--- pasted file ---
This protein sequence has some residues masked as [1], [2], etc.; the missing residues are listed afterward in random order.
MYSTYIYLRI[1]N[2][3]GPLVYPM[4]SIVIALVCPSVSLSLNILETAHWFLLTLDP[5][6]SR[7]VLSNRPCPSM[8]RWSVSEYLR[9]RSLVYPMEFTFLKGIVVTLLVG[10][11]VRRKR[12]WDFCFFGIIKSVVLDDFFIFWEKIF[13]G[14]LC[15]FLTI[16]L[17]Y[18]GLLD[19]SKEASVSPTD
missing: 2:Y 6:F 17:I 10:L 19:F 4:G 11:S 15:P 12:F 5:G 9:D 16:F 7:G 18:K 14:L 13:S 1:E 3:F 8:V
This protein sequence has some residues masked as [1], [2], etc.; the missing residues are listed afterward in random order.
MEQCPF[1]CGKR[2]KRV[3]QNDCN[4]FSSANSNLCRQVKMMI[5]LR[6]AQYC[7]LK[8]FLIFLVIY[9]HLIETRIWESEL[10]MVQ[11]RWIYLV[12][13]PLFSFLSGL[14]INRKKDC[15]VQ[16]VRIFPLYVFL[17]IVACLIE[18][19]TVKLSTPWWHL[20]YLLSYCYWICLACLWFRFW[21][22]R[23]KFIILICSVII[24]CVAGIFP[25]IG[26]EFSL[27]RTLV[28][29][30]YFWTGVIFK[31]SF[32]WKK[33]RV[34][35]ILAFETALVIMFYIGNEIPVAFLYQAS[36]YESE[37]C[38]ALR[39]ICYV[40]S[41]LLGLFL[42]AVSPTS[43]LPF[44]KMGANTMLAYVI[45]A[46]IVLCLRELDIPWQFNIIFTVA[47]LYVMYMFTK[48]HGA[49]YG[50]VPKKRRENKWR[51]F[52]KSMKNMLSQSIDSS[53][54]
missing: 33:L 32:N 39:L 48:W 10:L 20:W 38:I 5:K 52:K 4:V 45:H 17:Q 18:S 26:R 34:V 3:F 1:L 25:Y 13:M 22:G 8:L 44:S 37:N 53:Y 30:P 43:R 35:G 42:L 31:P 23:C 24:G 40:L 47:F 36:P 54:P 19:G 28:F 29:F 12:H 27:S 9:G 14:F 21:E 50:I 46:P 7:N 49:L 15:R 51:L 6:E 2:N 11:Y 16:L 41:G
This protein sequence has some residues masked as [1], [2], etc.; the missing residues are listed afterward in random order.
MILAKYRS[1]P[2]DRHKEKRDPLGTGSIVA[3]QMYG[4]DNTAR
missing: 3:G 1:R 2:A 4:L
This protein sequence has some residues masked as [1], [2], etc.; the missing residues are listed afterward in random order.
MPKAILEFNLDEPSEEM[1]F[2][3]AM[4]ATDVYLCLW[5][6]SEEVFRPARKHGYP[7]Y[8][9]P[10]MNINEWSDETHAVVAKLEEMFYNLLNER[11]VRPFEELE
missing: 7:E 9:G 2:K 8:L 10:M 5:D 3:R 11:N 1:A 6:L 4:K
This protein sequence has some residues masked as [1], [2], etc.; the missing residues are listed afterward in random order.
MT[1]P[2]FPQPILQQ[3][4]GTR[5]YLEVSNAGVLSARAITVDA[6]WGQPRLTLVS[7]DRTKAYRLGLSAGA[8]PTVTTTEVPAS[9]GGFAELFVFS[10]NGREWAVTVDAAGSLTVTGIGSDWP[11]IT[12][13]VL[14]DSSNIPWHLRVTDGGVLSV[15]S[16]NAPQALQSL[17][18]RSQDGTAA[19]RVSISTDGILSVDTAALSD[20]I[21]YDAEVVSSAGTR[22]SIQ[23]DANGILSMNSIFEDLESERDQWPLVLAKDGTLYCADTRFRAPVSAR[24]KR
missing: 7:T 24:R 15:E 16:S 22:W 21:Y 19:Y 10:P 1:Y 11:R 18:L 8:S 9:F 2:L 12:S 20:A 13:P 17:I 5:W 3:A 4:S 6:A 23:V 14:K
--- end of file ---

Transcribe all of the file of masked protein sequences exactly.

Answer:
This protein sequence has some residues masked as [1], [2], etc.; the missing residues are listed afterward in random order.
MYSTYIYLRI[1]N[2][3]GPLVYPM[4]SIVIALVCPSVSLSLNILETAHWFLLTLDP[5][6]SR[7]VLSNRPCPSM[8]RWSVSEYLR[9]RSLVYPMEFTFLKGIVVTLLVG[10][11]VRRKR[12]WDFCFFGIIKSVVLDDFFIFWEKIF[13]G[14]LC[15]FLTI[16]L[17]Y[18]GLLD[19]SKEASVSPTD
missing: 2:Y 6:F 17:I 10:L 19:F 4:G 11:S 15:P 12:F 5:G 9:D 16:F 7:G 18:K 14:L 13:S 1:E 3:F 8:V
This protein sequence has some residues masked as [1], [2], etc.; the missing residues are listed afterward in random order.
MEQCPF[1]CGKR[2]KRV[3]QNDCN[4]FSSANSNLCRQVKMMI[5]LR[6]AQYC[7]LK[8]FLIFLVIY[9]HLIETRIWESEL[10]MVQ[11]RWIYLV[12][13]PLFSFLSGL[14]INRKKDC[15]VQ[16]VRIFPLYVFL[17]IVACLIE[18][19]TVKLSTPWWHL[20]YLLSYCYWICLACLWFRFW[21][22]R[23]KFIILICSVII[24]CVAGIFP[25]IG[26]EFSL[27]RTLV[28][29][30]YFWTGVIFK[31]SF[32]WKK[33]RV[34][35]ILAFETALVIMFYIGNEIPVAFLYQAS[36]YESE[37]C[38]ALR[39]ICYV[40]S[41]LLGLFL[42]AVSPTS[43]LPF[44]KMGANTMLAYVI[45]A[46]IVLCLRELDIPWQFNIIFTVA[47]LYVMYMFTK[48]HGA[49]YG[50]VPKKRRENKWR[51]F[52]KSMKNMLSQSIDSS[53][54]
missing: 33:L 32:N 39:L 48:W 10:L 20:W 38:I 5:K 52:K 4:V 45:H 17:Q 18:S 26:R 34:V 3:F 1:L 25:Y 13:M 22:G 8:L 44:S 37:N 53:Y 30:P 43:R 35:G 42:L 31:P 23:C 24:G 40:L 47:F 36:P 54:P 19:G 28:F 29:F 12:H 27:S 9:G 14:F 21:E 50:I 46:P 7:N 49:L 15:R 51:L 6:E 2:N 11:Y 16:L 41:G
This protein sequence has some residues masked as [1], [2], etc.; the missing residues are listed afterward in random order.
MILAKYRS[1]P[2]DRHKEKRDPLGTGSIVA[3]QMYG[4]DNTAR
missing: 3:G 1:R 2:A 4:L
This protein sequence has some residues masked as [1], [2], etc.; the missing residues are listed afterward in random order.
MPKAILEFNLDEPSEEM[1]F[2][3]AM[4]ATDVYLCLW[5][6]SEEVFRPARKHGYP[7]Y[8][9]P[10]MNINEWSDETHAVVAKLEEMFYNLLNER[11]VRPFEELE
missing: 7:E 9:G 2:K 8:L 10:M 5:D 3:R 11:N 1:A 6:L 4:K
This protein sequence has some residues masked as [1], [2], etc.; the missing residues are listed afterward in random order.
MT[1]P[2]FPQPILQQ[3][4]GTR[5]YLEVSNAGVLSARAITVDA[6]WGQPRLTLVS[7]DRTKAYRLGLSAGA[8]PTVTTTEVPAS[9]GGFAELFVFS[10]NGREWAVTVDAAGSLTVTGIGSDWP[11]IT[12][13]VL[14]DSSNIPWHLRVTDGGVLSV[15]S[16]NAPQALQSL[17][18]RSQDGTAA[19]RVSISTDGILSVDTAALSD[20]I[21]YDAEVVSSAGTR[22]SIQ[23]DANGILSMNSIFEDLESERDQWPLVLAKDGTLYCADTRFRAPVSAR[24]KR
missing: 7:T 24:R 15:E 16:S 22:W 21:Y 19:Y 10:P 1:Y 11:R 18:L 8:S 9:F 2:L 12:S 20:A 13:P 17:I 5:W 3:A 4:S 6:A 23:V 14:K